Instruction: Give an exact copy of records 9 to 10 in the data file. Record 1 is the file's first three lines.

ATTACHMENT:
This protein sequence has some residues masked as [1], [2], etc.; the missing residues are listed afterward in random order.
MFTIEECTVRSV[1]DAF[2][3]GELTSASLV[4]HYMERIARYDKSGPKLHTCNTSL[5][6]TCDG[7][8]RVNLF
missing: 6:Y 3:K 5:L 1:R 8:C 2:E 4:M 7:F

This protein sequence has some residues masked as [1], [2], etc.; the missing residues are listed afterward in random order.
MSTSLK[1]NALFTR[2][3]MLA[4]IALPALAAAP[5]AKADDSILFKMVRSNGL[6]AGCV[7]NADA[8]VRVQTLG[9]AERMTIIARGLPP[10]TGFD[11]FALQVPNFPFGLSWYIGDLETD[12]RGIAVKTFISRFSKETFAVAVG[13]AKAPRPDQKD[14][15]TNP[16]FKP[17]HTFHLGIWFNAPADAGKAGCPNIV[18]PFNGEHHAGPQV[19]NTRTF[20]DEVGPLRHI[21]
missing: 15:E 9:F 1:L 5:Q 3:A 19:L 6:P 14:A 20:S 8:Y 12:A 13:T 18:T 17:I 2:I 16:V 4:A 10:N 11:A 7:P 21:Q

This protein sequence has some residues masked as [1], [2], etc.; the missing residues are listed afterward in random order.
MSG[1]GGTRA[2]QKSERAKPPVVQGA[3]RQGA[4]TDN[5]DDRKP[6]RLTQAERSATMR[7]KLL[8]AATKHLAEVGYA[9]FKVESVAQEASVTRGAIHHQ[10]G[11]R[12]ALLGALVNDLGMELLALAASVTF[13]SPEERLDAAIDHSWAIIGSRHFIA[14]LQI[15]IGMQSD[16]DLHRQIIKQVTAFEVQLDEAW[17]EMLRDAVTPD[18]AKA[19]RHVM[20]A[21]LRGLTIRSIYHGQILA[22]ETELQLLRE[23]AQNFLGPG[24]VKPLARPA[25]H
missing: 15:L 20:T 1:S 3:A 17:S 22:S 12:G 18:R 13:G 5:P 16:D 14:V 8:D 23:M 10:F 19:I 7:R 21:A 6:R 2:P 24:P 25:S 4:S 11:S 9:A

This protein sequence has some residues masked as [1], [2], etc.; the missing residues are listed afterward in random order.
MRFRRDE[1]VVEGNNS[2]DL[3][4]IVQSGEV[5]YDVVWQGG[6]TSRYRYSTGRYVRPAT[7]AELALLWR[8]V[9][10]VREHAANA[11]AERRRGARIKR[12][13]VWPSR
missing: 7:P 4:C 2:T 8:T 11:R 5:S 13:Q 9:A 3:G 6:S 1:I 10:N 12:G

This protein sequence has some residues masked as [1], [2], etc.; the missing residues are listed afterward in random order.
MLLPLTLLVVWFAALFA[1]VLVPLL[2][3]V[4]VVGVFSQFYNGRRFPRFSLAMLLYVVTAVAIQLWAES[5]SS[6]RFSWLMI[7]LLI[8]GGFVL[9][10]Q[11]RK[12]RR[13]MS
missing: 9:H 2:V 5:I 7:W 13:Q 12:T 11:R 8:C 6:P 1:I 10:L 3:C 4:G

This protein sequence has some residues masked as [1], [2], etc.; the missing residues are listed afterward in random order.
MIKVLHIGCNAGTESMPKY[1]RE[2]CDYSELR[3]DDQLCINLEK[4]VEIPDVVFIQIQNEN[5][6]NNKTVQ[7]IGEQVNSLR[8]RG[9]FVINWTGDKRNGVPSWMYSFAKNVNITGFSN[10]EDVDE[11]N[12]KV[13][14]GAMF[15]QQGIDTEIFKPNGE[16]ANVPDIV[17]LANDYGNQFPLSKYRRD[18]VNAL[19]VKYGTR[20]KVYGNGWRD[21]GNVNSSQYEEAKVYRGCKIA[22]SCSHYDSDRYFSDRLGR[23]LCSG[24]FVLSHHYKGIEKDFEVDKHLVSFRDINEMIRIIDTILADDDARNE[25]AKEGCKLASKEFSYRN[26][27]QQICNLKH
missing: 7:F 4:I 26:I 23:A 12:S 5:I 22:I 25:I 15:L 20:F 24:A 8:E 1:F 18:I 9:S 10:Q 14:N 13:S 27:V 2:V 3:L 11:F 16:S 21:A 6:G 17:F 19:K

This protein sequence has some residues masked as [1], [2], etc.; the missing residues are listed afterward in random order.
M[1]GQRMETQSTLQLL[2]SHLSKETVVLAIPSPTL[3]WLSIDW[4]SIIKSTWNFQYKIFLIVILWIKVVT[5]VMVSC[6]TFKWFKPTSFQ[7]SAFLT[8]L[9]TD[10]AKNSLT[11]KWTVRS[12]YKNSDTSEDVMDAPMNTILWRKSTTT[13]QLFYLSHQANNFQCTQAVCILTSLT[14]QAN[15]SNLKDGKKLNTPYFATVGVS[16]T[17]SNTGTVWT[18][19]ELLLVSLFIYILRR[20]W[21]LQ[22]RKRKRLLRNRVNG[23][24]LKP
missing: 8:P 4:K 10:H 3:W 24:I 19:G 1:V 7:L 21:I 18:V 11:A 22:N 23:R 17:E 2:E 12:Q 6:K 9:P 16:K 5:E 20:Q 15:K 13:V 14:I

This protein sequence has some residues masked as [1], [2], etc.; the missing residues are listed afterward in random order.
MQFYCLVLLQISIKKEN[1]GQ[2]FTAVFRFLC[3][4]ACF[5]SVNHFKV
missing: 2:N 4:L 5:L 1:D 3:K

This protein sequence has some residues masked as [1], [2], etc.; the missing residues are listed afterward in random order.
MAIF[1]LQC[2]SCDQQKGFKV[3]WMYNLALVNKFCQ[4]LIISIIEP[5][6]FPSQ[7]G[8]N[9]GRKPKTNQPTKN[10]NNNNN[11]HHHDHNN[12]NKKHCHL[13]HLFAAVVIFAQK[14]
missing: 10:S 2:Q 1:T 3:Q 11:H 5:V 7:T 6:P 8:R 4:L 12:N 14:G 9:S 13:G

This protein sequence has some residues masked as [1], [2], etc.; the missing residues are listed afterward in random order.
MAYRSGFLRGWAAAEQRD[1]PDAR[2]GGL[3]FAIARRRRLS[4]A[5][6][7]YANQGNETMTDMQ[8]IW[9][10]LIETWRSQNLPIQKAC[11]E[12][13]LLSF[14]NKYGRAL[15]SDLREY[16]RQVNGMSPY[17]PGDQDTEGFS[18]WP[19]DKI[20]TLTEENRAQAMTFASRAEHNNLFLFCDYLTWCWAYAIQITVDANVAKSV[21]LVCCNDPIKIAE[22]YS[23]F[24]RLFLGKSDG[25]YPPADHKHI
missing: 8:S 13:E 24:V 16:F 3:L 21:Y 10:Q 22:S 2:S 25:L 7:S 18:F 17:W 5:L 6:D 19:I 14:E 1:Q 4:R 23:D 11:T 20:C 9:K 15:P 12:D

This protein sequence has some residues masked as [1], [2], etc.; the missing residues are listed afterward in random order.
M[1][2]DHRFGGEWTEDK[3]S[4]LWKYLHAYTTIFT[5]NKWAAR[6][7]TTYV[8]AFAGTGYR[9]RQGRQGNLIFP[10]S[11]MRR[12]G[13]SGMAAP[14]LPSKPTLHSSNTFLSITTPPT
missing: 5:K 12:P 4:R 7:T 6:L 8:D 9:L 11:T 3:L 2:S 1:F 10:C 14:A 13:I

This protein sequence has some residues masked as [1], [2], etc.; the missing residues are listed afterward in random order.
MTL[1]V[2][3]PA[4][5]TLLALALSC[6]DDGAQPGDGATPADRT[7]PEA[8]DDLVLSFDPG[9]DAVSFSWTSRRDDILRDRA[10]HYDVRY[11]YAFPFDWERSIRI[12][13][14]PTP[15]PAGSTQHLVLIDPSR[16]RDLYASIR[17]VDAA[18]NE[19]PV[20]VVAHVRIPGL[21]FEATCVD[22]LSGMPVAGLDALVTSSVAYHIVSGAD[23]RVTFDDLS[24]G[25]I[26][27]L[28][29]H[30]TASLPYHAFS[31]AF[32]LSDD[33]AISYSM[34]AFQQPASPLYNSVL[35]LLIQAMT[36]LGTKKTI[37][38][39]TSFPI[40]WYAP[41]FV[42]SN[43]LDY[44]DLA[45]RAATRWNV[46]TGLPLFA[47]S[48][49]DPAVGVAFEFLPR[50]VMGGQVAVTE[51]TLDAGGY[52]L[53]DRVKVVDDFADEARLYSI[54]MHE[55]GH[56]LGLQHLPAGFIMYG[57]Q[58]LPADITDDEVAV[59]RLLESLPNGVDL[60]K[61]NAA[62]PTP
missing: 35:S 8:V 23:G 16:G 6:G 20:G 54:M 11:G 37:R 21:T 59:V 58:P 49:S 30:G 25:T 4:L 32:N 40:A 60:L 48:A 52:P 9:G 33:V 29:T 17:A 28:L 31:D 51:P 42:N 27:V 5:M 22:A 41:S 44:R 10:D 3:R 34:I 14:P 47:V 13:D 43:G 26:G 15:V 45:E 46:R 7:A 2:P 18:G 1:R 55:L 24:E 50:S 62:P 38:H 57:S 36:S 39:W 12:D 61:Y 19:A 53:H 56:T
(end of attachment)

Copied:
This protein sequence has some residues masked as [1], [2], etc.; the missing residues are listed afterward in random order.
MAIF[1]LQC[2]SCDQQKGFKV[3]WMYNLALVNKFCQ[4]LIISIIEP[5][6]FPSQ[7]G[8]N[9]GRKPKTNQPTKN[10]NNNNN[11]HHHDHNN[12]NKKHCHL[13]HLFAAVVIFAQK[14]
missing: 10:S 2:Q 1:T 3:Q 11:H 5:V 7:T 6:P 8:R 4:L 12:N 14:G 9:S 13:G

This protein sequence has some residues masked as [1], [2], etc.; the missing residues are listed afterward in random order.
MAYRSGFLRGWAAAEQRD[1]PDAR[2]GGL[3]FAIARRRRLS[4]A[5][6][7]YANQGNETMTDMQ[8]IW[9][10]LIETWRSQNLPIQKAC[11]E[12][13]LLSF[14]NKYGRAL[15]SDLREY[16]RQVNGMSPY[17]PGDQDTEGFS[18]WP[19]DKI[20]TLTEENRAQAMTFASRAEHNNLFLFCDYLTWCWAYAIQITVDANVAKSV[21]LVCCNDPIKIAE[22]YS[23]F[24]RLFLGKSDG[25]YPPADHKHI
missing: 8:S 13:E 24:V 16:F 3:L 21:Y 10:Q 22:S 2:S 25:L 7:S 18:F 17:W 5:L 6:D 19:I 14:E 1:Q 4:R 23:D 11:T 20:C 9:K 15:P 12:D